Praia da Tiririca, Itacare, Bahia / Brazil (Saturday, 01, Nov, 2014) – On the final day of competition at the ASP 4-Star Mahalo Surf Eco Festival presented by Skol, Alex Ribeiro (BRA) maintained his high performance surfing to defeat Paul Cesar Distinguin (FRA) by a score of 11.25 to 8.90 respectively. With his win today, Ribeiro earned U$15,000 in prize money and 1,000 points, which places him at 37th on the ASP Qualification Series ranking.
“It was a low scoring heat, but I was able to find two waves with scoring potential while Paul (Distinguin) couldn’t really get into rhythm,” said Alex Ribeiro. “I’m so proud to represent Brazil with this victory here in Itacare. It’s my second victory this year, so I’m stoked. My board has been feeling great for these kinds of waves, so everything’s been working out well for me. Next up is the Prime event in Maresias where I hope to claim the South American title. But before that I want to go home to celebrate this victory with my friends and family. It wasn’t easy at all. Conditions have been tough all week, but I was lucky enough to find the right waves to win.”
Prior to the start of the Mahalo Surf Eco Festival, Ribeiro was leading the rankings for the ASP South America title. After his victory in Itacare, he has seized control for the continental championship. The final event of the ASP South America Series will occur at the O’Neill SP Prime in Maresias Beach from November 3-9. Jesse Mendes (BRA) and Michael Rodrigues (BRA) are the only other athletes that are in contention for the title.
Paul Cesar Distinguin earned a 9.25 for a deep barrel-ride in the Quarterfinals for the highest single wave score of the Mahalo Surf Eco Festival on Friday. Distinguin also displayed an impressive aerial attack throughout the event but was unable to repeat his performance during the Finals against Alex Ribeiro.
“It feels amazing to reach the Finals here,” said Distinguin. “It’s a shame that the waves didn’t help out. Conditions got very difficult during the last heat, but I’m still stoked with the result. Last year in this event I was eliminated right away. So I’m satisfied with my result and Alex (Ribeiro) got the best waves in the Final, so he deserved the victory.”
In the Women’s division, Tatiana Weston-Webb (HAW) defeated Alessa Quizon (HAW) by a score of 14.70 to 13.60 in an all-Hawaiian affair at Praia da Tiririca. Both surfers will be part of the 2015 World Championship Tour and have further solidified their classification with their results at the ASP 4-Star Mahalo Surf Eco Festival presented by Skol.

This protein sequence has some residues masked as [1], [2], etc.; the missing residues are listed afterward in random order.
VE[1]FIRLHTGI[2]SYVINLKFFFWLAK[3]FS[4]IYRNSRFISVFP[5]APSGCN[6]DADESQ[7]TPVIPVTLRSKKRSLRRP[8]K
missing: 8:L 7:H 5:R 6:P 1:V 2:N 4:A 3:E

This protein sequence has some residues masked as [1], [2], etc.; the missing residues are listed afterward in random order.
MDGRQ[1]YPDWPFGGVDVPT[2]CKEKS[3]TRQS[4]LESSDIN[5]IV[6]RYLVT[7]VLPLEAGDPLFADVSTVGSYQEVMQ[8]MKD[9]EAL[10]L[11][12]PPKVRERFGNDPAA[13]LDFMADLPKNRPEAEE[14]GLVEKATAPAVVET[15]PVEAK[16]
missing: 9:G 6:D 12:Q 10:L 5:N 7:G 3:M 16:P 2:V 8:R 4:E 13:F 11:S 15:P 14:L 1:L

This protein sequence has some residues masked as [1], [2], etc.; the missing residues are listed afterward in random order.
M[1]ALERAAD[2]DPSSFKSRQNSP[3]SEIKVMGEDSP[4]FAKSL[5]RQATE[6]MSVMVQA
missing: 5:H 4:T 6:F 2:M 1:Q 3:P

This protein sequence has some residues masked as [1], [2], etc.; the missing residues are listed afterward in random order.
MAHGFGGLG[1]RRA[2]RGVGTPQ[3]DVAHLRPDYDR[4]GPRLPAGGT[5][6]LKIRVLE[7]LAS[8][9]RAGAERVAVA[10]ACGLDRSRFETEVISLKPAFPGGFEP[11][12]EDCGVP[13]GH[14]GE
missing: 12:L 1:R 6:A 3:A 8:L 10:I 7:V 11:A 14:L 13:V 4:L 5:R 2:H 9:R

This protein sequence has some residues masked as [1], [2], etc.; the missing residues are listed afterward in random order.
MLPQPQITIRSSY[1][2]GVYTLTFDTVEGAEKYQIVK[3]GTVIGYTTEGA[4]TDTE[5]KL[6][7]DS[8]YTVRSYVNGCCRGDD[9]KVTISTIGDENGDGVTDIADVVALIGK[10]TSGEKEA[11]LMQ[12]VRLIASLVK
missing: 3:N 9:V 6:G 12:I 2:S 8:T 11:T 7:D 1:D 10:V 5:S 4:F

“I’m really happy to have come here to Itacare for my last QS event. The place is beautiful and it’s been an amazing event,” declared Weston-Webb. “Alessa (Quizon) and I are good friends and we’ve been fighting for 6th place on the QS rankings, so we just wanted to surf and have fun. I think I got luckier with wave selection in the Final and I’m stoked with the win. Now I need to start thinking about the WCT next year and I hope it’s an amazing year for me. All I can say now is that I’ll give it my best in each heat and in each event to try to get good results on my first year on tour.”
Jacqueline Silva (BRA) lost in the Semifinals to Tatiana Weston-Webb, but with her result today, she has practically guaranteed her title as the 2014 ASP South America champion. Despite having one event left on the calendar (Maui and Sons Pichilemu Pro from November 13-16 in Chile), neither Silva nor the remaining athletes in contention (Silvana Lima and Suelen Naraisa) will be participating in the event.
“I knew that it was going to be a difficult heat and I was kind of nervous because I really wanted to make the Final,” said Jacqueline Silva. “I ended up falling on a few waves, but I’m still happy with a 3rd place finish.”
In response to her ASP South America title, she added, “Unfortunately, I don’t have a major sponsor. So it’s been hard for me to travel and I’m not going to be able to go to Chile. But the other girls aren’t going either, so I think that signifies that I’ll win the title this year. The title means a lot to me because without a sponsor, I haven’t been able to participate in all the events. I didn’t know if I’d have enough money to get to the next contest, so it messes with you psychologically. That’s why the South American title means so much. I’ve never won it before, so I’m very proud of this achievement.”